There's a party happening on the third floor of the Minnesota History Center in St. Paul. The room is filled with 22 extraordinary women, and everyone is invited — just mask up and show up.

Spoiler alert: These Minnesota ladies, while life-size, are cutouts. Their stories, told through text, black-and-white photographs, rendered drawings and other memorabilia, make up the exhibition "Extraordinary Women."

The honorees range from 19th-century abolitionist Emily Goodridge Grey to more recent heroes such as Debbie Montgomery, who became the St. Paul Police Department's first female officer in 1975. (There's a street named after her in the Rondo neighborhood, where she grew up.)

Bright yellow signage introduces viewers to each of the ladies in this exhibit, which originally came out of a show about the suffragist movement. Produced in partnership with the League of Women Voters of Minnesota, it was supposed to open last fall and feature 43 women, but because of pandemic closings, the number was cut and spacing between each display has been increased.

"These were very ordinary women in many ways, who looked around and used the assets at hand to do extraordinary things," said senior exhibition developer Kate Roberts. "We looked at women's activism in general, stories of hope, and inspiration."

• American Indian Movement co-founder Pat Bellanger — Nokomis, to her family — fought for treaty rights.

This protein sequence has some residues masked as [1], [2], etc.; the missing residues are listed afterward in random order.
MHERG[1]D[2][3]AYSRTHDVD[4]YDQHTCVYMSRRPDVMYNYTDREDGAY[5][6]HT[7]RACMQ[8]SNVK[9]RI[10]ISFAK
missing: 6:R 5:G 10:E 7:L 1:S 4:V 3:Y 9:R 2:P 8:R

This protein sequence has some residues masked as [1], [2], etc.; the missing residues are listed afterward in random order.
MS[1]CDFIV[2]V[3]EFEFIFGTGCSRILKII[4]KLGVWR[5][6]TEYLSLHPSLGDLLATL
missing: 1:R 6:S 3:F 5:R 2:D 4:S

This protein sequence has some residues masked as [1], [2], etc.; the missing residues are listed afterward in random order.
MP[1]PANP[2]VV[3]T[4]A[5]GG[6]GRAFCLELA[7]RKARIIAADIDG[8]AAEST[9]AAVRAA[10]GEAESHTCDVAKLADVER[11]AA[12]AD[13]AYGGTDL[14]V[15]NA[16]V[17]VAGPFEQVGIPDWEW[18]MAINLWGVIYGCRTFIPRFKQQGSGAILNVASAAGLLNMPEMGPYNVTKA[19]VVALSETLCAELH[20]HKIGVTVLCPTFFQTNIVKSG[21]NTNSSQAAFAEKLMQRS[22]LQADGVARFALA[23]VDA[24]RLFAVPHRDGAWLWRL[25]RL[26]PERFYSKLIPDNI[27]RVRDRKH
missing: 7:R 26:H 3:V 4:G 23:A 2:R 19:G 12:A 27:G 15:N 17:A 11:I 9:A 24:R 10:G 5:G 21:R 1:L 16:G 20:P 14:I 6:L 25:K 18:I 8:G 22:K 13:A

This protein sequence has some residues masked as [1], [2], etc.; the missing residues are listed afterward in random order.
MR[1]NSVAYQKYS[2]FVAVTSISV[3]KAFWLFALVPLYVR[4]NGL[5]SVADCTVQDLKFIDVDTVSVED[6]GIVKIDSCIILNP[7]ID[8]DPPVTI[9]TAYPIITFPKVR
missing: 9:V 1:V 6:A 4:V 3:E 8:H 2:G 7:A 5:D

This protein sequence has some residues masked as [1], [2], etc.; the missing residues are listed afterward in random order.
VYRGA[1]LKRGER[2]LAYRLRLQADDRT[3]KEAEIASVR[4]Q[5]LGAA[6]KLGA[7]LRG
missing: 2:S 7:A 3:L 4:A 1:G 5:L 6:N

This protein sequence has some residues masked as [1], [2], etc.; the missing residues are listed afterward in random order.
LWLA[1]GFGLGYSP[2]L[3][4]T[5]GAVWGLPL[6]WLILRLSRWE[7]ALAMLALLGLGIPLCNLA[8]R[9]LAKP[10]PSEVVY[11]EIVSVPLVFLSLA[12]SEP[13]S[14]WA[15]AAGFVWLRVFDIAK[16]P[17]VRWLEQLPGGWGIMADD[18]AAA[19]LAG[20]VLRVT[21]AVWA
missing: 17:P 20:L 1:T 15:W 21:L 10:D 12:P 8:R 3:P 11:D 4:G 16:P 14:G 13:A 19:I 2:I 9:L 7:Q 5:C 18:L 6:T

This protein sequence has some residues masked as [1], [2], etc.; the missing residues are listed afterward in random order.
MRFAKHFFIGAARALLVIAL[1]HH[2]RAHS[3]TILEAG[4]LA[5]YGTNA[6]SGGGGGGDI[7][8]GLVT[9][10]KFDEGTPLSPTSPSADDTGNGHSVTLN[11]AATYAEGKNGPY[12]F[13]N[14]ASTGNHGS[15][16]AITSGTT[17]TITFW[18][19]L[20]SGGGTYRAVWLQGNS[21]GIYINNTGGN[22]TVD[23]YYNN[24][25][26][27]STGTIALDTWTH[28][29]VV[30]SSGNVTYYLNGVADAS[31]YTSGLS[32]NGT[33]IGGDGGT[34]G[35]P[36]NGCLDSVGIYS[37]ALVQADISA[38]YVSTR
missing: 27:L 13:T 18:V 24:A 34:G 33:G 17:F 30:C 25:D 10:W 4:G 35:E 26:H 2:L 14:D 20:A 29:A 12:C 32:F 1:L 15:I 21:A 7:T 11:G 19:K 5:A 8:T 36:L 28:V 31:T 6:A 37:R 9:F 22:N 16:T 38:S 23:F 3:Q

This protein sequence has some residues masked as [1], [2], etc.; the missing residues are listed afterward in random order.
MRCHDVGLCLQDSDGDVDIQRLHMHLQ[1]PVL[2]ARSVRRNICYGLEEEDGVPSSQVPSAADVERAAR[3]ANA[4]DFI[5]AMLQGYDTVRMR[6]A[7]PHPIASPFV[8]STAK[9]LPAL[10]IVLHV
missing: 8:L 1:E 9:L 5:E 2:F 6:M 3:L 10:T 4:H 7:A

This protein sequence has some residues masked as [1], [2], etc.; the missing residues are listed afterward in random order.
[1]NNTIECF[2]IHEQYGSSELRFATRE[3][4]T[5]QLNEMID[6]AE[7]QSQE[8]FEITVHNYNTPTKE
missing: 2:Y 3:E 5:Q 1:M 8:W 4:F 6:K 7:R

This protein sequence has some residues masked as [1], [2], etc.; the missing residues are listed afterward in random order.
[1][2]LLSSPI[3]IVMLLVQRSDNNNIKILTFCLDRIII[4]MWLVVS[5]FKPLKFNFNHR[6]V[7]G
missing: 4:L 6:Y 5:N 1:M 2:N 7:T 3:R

• Minnesota Freedom Rider Claire O'Connor, a white woman, joined the struggle to destroy segregation laws.

Nellie Griswold Francis wrote and helped pass an anti-lynching law after the 1920 lynching in Duluth of three Black men wrongfully accused of raping a white woman.

Ruth Tanbara committed to making Minnesota home for fellow Japanese-Americans.

Roberts hopes women will go to the exhibition with an open mind and leave feeling inspired to make a difference in their own communities.

"We were going for underexposed stories," she said, "and by definition that means you're talking about women in general, then African Americans, Native people, Asians, but there's so much more work to be done and so much more research we need to do." (Despite the focus on diversity, the show does not include any Latina women.)

The exhibition begins in historic Minnesota, when the first settlers arrived. Women fought for temperance laws restricting alcohol as well as the right to vote and the abolition of slavery. Very few women in the show were devoted to only a single issue.

"A lot of people were tackling all three of those issues simultaneously, especially women who moved here from the East Coast," said Roberts.

Similarly, women of color were intersectional in their approach, Roberts said. "[They] did not often have the luxury to focus only on suffrage ... [except as] part of a broader package of civil rights."

For example, there's Marie Bottineau Baldwin of the Turtle Mountain Band of Chippewa. Born in Pembina, a North Dakota town on her ancestral homeland that's on the Minnesota border, Baldwin moved to Washington, D.C., in the early 1890s to fight for treaty rights. She was also the first woman of color and Indigenous graduate of Washington College of Law in 1912.

"She's living in D.C. and she goes out and marches with fellow lawyers in suffrage marches but she is not even considered a U.S. citizen," said Roberts. "Here she is supporting this right that she won't even have until 1924, when the Indian Citizenship Act passed."

Roberts hopes visitors will "be ready to take the next step. I think that's a really neat challenge — what can we do to captivate women enough that they say 'I am ready to be active?' "

@AliciaEler • 612-673-4437